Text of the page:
Native American Week Part 2

Today we had six young people participate at the after school program at Lilypad and four of them were brand new. We read the book Nimoshom and His Bus by Penny M. Thomas and learned some helpful Cree words, such as “api” (sit down), “kinapi” (hurry up) and “mots” (no). It was fun to listen to the kids try to use these words with English and Spanish. We also looked at First People by David C. King to locate a picture of a beaver for our clay project and check out more pictures of pueblos.

Mostly everyone said “mots” to the grape dumplings that were also served on Monday, but all said “ehe” (yes) to trying fry bread with grape jelly. And everyone said “ekosani” (thank you!)

Navajo Fry Bread

Makes about 14 pieces

2 cups of all purpose flour, plus flour for your hands

1/2 tablespoon baking powder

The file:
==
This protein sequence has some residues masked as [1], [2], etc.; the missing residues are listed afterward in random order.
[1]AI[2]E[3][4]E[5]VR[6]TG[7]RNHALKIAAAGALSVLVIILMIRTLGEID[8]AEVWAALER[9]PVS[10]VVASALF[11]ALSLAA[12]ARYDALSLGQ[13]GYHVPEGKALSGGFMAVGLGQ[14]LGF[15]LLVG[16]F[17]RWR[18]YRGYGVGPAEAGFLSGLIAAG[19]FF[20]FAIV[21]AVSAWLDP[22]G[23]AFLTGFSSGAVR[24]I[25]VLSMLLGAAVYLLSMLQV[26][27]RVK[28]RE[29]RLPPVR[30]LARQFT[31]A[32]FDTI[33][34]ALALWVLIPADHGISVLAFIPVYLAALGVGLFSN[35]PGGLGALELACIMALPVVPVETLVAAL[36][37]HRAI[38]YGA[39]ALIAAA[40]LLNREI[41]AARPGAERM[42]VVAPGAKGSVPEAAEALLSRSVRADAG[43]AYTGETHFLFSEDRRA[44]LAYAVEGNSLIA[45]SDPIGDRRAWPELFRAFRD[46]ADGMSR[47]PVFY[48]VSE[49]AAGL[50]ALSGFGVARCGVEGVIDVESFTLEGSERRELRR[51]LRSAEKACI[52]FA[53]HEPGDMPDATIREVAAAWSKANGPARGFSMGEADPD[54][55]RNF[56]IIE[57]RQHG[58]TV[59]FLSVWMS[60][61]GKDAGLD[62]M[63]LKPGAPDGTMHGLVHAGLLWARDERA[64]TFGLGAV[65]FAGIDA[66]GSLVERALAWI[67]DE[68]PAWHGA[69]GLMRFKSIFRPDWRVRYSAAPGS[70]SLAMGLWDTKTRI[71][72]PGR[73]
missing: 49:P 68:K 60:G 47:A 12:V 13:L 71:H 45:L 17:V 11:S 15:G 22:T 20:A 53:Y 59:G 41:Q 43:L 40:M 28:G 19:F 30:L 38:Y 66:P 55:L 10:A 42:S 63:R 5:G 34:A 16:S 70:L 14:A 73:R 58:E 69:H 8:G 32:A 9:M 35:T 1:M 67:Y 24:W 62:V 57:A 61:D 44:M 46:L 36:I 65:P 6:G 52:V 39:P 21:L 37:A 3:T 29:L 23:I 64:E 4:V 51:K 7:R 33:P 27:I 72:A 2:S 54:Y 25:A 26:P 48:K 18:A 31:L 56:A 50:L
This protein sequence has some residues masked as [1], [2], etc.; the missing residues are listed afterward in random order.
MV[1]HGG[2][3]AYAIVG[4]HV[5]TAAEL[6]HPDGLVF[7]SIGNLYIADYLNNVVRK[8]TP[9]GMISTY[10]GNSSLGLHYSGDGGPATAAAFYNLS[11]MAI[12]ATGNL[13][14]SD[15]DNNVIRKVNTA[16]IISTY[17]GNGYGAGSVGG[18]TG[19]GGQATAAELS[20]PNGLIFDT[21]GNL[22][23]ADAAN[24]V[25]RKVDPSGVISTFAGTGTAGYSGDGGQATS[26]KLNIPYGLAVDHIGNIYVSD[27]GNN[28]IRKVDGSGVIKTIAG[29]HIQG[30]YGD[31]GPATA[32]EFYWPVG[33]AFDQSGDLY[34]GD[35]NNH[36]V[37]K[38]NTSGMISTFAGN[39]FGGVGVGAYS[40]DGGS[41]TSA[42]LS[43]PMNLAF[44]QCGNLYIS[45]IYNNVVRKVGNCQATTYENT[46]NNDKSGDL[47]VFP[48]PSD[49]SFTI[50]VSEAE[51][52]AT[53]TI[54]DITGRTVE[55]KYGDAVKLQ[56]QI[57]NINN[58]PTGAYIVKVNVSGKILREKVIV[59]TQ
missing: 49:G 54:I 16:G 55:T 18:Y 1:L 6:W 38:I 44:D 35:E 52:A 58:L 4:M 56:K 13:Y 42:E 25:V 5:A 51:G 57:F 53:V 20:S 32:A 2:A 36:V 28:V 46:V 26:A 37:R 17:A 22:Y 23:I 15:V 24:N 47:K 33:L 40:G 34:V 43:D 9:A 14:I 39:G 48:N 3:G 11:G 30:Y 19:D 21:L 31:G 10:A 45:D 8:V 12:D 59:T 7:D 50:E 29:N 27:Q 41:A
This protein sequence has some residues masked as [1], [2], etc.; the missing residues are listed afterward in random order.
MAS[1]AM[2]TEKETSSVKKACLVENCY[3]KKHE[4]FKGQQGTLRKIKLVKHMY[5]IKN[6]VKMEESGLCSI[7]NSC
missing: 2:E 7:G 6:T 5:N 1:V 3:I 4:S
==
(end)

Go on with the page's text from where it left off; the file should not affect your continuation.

1/2 teaspoon salt

1 1/2 cups warm water

2 cups of shortening

Tools: mixing bowl, wooden spoon, skillet, tongs or something to flip bread while in the skillet, paper towels

Mix dry ingredients in a bowl and slowly add water.

Once it is somewhat together, mix with your hands until dough isn’t sticky outside of the bowl, putting flour on your hands if needed. Knead for a few minutes, because kneading is fun.

With floury hands, rip off a piece of dough and roll into a ball. Flatten the ball and poke a hole in the center.

Heat the shortening in a skillet on high. Depending on the size of your skillet, you might be able to fit four pieces of bread into the shortening at one time. Fry for about a minute and then using the tongs, flip the bread over. The bread will puff up a few inches, but don’t worry, it’s cooking!

After a minute on the other side, use your tongs to remove the bread and place it on a paper towel to drain. Eat plain or with jam and enjoy!

Recipe adapted from here.